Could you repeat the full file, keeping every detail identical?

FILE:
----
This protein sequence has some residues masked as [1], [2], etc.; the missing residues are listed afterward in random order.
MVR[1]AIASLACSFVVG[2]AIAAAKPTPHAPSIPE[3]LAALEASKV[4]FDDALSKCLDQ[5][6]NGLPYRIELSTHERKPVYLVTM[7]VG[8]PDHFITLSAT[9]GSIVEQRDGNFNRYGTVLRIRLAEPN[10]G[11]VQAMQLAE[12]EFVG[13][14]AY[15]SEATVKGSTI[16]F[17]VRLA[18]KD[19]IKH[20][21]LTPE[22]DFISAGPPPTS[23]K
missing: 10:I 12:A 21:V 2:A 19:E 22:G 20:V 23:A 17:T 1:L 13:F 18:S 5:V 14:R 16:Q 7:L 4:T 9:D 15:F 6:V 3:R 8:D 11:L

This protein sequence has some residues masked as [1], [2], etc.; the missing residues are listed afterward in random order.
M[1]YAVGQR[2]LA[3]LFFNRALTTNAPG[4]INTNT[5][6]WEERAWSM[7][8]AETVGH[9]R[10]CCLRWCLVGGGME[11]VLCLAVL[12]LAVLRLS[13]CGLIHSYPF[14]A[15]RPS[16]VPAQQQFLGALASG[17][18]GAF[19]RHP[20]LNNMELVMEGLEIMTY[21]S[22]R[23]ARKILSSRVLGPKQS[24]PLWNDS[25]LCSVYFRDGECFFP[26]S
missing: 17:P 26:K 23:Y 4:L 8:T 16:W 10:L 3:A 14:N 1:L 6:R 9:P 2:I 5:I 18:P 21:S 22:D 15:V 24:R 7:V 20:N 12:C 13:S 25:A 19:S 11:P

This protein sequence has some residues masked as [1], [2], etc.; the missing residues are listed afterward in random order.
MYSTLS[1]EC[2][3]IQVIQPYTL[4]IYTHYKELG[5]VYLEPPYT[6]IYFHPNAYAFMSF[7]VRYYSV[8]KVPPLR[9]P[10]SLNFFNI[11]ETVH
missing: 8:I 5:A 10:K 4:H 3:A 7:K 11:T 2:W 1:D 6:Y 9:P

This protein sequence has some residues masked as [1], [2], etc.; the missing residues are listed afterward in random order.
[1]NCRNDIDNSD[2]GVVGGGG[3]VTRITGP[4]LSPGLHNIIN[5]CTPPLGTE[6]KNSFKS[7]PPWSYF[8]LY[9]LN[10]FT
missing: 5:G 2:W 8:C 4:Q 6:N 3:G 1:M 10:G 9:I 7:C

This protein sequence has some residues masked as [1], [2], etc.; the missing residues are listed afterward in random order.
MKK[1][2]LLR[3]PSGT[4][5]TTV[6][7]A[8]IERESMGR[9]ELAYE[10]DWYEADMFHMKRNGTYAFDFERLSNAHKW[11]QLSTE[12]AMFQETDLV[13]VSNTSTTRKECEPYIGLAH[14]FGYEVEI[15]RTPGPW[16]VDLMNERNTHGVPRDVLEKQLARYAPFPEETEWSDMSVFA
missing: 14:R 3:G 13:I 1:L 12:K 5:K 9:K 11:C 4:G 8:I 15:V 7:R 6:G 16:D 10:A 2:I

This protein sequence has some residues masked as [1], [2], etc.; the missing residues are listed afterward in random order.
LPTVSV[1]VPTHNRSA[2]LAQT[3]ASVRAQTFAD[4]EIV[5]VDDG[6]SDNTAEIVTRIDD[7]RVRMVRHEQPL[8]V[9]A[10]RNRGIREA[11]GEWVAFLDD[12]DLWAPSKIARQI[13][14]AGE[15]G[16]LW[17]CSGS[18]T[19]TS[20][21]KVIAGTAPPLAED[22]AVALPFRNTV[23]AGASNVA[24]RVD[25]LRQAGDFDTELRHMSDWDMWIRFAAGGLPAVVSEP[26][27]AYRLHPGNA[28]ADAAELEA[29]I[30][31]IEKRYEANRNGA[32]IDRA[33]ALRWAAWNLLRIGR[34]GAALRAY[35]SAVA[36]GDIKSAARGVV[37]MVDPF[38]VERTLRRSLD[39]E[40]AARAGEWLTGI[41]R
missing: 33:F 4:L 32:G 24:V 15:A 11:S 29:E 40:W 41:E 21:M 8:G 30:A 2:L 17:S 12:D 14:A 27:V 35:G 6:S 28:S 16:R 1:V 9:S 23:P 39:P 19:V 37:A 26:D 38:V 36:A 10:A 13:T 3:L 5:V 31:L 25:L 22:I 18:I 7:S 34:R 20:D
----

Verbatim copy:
This protein sequence has some residues masked as [1], [2], etc.; the missing residues are listed afterward in random order.
MVR[1]AIASLACSFVVG[2]AIAAAKPTPHAPSIPE[3]LAALEASKV[4]FDDALSKCLDQ[5][6]NGLPYRIELSTHERKPVYLVTM[7]VG[8]PDHFITLSAT[9]GSIVEQRDGNFNRYGTVLRIRLAEPN[10]G[11]VQAMQLAE[12]EFVG[13][14]AY[15]SEATVKGSTI[16]F[17]VRLA[18]KD[19]IKH[20][21]LTPE[22]DFISAGPPPTS[23]K
missing: 10:I 12:A 21:V 2:A 19:E 22:G 20:V 23:A 17:T 1:L 13:F 18:S 5:V 14:R 16:Q 7:L 4:T 9:D 15:F 6:V 3:R 8:D 11:L

This protein sequence has some residues masked as [1], [2], etc.; the missing residues are listed afterward in random order.
M[1]YAVGQR[2]LA[3]LFFNRALTTNAPG[4]INTNT[5][6]WEERAWSM[7][8]AETVGH[9]R[10]CCLRWCLVGGGME[11]VLCLAVL[12]LAVLRLS[13]CGLIHSYPF[14]A[15]RPS[16]VPAQQQFLGALASG[17][18]GAF[19]RHP[20]LNNMELVMEGLEIMTY[21]S[22]R[23]ARKILSSRVLGPKQS[24]PLWNDS[25]LCSVYFRDGECFFP[26]S
missing: 17:P 26:K 23:Y 4:L 8:T 16:W 10:L 3:A 14:N 1:L 6:R 9:P 2:I 5:I 18:P 21:S 22:D 15:V 24:R 7:V 20:N 12:C 13:S 25:A 19:S 11:P

This protein sequence has some residues masked as [1], [2], etc.; the missing residues are listed afterward in random order.
MYSTLS[1]EC[2][3]IQVIQPYTL[4]IYTHYKELG[5]VYLEPPYT[6]IYFHPNAYAFMSF[7]VRYYSV[8]KVPPLR[9]P[10]SLNFFNI[11]ETVH
missing: 8:I 5:A 10:K 4:H 3:A 7:K 11:T 2:W 1:D 6:Y 9:P

This protein sequence has some residues masked as [1], [2], etc.; the missing residues are listed afterward in random order.
[1]NCRNDIDNSD[2]GVVGGGG[3]VTRITGP[4]LSPGLHNIIN[5]CTPPLGTE[6]KNSFKS[7]PPWSYF[8]LY[9]LN[10]FT
missing: 5:G 2:W 8:C 4:Q 6:N 3:G 1:M 10:G 9:I 7:C

This protein sequence has some residues masked as [1], [2], etc.; the missing residues are listed afterward in random order.
MKK[1][2]LLR[3]PSGT[4][5]TTV[6][7]A[8]IERESMGR[9]ELAYE[10]DWYEADMFHMKRNGTYAFDFERLSNAHKW[11]QLSTE[12]AMFQETDLV[13]VSNTSTTRKECEPYIGLAH[14]FGYEVEI[15]RTPGPW[16]VDLMNERNTHGVPRDVLEKQLARYAPFPEETEWSDMSVFA
missing: 14:R 3:G 13:I 1:L 12:K 5:K 9:K 11:C 4:G 8:I 15:V 7:R 6:G 16:D 10:A 2:I

This protein sequence has some residues masked as [1], [2], etc.; the missing residues are listed afterward in random order.
LPTVSV[1]VPTHNRSA[2]LAQT[3]ASVRAQTFAD[4]EIV[5]VDDG[6]SDNTAEIVTRIDD[7]RVRMVRHEQPL[8]V[9]A[10]RNRGIREA[11]GEWVAFLDD[12]DLWAPSKIARQI[13][14]AGE[15]G[16]LW[17]CSGS[18]T[19]TS[20][21]KVIAGTAPPLAED[22]AVALPFRNTV[23]AGASNVA[24]RVD[25]LRQAGDFDTELRHMSDWDMWIRFAAGGLPAVVSEP[26][27]AYRLHPGNA[28]ADAAELEA[29]I[30][31]IEKRYEANRNGA[32]IDRA[33]ALRWAAWNLLRIGR[34]GAALRAY[35]SAVA[36]GDIKSAARGVV[37]MVDPF[38]VERTLRRSLD[39]E[40]AARAGEWLTGI[41]R
missing: 33:F 4:L 32:G 24:V 15:A 11:S 29:E 40:W 41:E 21:M 8:G 30:A 2:L 17:S 12:D 14:A 27:V 35:G 6:S 28:S 16:R 1:V 9:S 23:P 39:P 19:V 37:A 26:D 38:V 36:A 10:A 13:T 3:L 5:V 31:L 25:L 22:I 18:I 7:S 34:R 20:D